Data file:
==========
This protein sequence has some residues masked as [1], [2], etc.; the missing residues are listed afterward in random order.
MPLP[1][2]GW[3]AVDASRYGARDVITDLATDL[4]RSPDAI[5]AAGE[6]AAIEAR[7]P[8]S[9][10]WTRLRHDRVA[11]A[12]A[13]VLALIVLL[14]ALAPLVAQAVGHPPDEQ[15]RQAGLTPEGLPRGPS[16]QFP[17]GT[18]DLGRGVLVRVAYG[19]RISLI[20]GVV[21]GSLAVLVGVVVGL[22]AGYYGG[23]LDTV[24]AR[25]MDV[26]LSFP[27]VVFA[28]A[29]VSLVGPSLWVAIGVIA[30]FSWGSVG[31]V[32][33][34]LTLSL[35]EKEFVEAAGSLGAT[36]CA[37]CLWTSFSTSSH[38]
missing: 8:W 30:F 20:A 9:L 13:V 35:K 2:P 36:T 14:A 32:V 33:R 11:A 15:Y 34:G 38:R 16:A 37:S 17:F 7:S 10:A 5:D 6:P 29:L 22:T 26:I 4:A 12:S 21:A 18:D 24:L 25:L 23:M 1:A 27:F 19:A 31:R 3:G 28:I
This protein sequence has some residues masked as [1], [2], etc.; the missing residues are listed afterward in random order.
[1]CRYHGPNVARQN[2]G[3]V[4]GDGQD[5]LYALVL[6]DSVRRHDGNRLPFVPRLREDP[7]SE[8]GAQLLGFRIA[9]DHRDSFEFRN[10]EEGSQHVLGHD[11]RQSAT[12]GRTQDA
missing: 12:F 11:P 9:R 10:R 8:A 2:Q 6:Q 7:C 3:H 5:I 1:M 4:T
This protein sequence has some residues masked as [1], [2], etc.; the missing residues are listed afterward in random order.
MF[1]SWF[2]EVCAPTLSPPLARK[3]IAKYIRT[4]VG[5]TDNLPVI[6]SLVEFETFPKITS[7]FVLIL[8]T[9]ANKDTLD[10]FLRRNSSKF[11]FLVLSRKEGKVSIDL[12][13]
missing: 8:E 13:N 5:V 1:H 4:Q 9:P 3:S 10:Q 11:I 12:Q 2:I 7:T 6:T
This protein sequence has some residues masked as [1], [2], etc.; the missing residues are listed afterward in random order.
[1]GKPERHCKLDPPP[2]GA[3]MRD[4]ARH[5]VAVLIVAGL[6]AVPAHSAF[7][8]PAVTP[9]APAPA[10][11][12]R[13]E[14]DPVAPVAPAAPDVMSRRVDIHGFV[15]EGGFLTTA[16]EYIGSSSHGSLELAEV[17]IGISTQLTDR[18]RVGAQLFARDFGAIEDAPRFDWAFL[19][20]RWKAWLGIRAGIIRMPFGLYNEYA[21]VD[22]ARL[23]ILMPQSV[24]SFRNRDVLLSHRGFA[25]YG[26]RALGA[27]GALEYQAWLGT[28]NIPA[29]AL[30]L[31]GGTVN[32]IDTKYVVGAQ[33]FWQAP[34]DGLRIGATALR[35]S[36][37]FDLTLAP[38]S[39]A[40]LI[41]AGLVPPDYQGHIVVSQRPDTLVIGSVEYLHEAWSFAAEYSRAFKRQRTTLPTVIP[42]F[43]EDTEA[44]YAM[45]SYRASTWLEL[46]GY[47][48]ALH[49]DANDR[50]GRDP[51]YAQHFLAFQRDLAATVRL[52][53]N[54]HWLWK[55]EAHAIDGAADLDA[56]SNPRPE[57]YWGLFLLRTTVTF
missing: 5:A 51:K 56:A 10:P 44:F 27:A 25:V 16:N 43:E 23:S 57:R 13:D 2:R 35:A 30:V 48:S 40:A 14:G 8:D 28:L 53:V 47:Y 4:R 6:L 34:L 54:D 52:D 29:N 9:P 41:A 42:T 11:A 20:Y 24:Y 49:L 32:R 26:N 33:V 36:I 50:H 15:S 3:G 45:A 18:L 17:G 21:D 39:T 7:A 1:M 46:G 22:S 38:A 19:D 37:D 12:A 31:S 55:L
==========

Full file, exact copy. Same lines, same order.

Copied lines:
This protein sequence has some residues masked as [1], [2], etc.; the missing residues are listed afterward in random order.
MPLP[1][2]GW[3]AVDASRYGARDVITDLATDL[4]RSPDAI[5]AAGE[6]AAIEAR[7]P[8]S[9][10]WTRLRHDRVA[11]A[12]A[13]VLALIVLL[14]ALAPLVAQAVGHPPDEQ[15]RQAGLTPEGLPRGPS[16]QFP[17]GT[18]DLGRGVLVRVAYG[19]RISLI[20]GVV[21]GSLAVLVGVVVGL[22]AGYYGG[23]LDTV[24]AR[25]MDV[26]LSFP[27]VVFA[28]A[29]VSLVGPSLWVAIGVIA[30]FSWGSVG[31]V[32][33][34]LTLSL[35]EKEFVEAAGSLGAT[36]CA[37]CLWTSFSTSSH[38]
missing: 8:W 30:F 20:A 9:L 13:V 35:K 2:P 36:T 14:A 32:V 33:R 11:A 15:Y 34:G 38:R 16:A 37:S 17:F 7:S 10:A 5:D 6:P 29:L 22:T 26:I 4:A 12:S 21:A 18:D 24:L 25:L 23:M 1:A 27:F 19:A 31:R 3:G 28:I
This protein sequence has some residues masked as [1], [2], etc.; the missing residues are listed afterward in random order.
[1]CRYHGPNVARQN[2]G[3]V[4]GDGQD[5]LYALVL[6]DSVRRHDGNRLPFVPRLREDP[7]SE[8]GAQLLGFRIA[9]DHRDSFEFRN[10]EEGSQHVLGHD[11]RQSAT[12]GRTQDA
missing: 12:F 11:P 9:R 10:R 8:A 2:Q 6:Q 7:C 3:H 5:I 1:M 4:T
This protein sequence has some residues masked as [1], [2], etc.; the missing residues are listed afterward in random order.
MF[1]SWF[2]EVCAPTLSPPLARK[3]IAKYIRT[4]VG[5]TDNLPVI[6]SLVEFETFPKITS[7]FVLIL[8]T[9]ANKDTLD[10]FLRRNSSKF[11]FLVLSRKEGKVSIDL[12][13]
missing: 8:E 13:N 5:V 1:H 4:Q 9:P 3:S 10:Q 11:I 12:Q 2:I 7:T 6:T
This protein sequence has some residues masked as [1], [2], etc.; the missing residues are listed afterward in random order.
[1]GKPERHCKLDPPP[2]GA[3]MRD[4]ARH[5]VAVLIVAGL[6]AVPAHSAF[7][8]PAVTP[9]APAPA[10][11][12]R[13]E[14]DPVAPVAPAAPDVMSRRVDIHGFV[15]EGGFLTTA[16]EYIGSSSHGSLELAEV[17]IGISTQLTDR[18]RVGAQLFARDFGAIEDAPRFDWAFL[19][20]RWKAWLGIRAGIIRMPFGLYNEYA[21]VD[22]ARL[23]ILMPQSV[24]SFRNRDVLLSHRGFA[25]YG[26]RALGA[27]GALEYQAWLGT[28]NIPA[29]AL[30]L[31]GGTVN[32]IDTKYVVGAQ[33]FWQAP[34]DGLRIGATALR[35]S[36][37]FDLTLAP[38]S[39]A[40]LI[41]AGLVPPDYQGHIVVSQRPDTLVIGSVEYLHEAWSFAAEYSRAFKRQRTTLPTVIP[42]F[43]EDTEA[44]YAM[45]SYRASTWLEL[46]GY[47][48]ALH[49]DANDR[50]GRDP[51]YAQHFLAFQRDLAATVRL[52][53]N[54]HWLWK[55]EAHAIDGAADLDA[56]SNPRPE[57]YWGLFLLRTTVTF
missing: 5:A 51:K 56:A 10:P 44:F 27:A 25:V 16:N 43:E 23:S 57:R 13:D 2:R 35:A 30:V 48:S 40:A 14:G 8:D 28:L 53:V 47:Y 4:R 6:L 34:L 54:D 52:D 29:N 9:P 41:A 42:T 11:A 20:Y 24:Y 49:L 32:R 26:N 33:V 36:I 50:H 15:S 3:G 45:A 18:L 17:G 21:D 39:T 7:A 1:M 46:G 22:S 38:A 19:D 37:D 12:A 31:S 55:L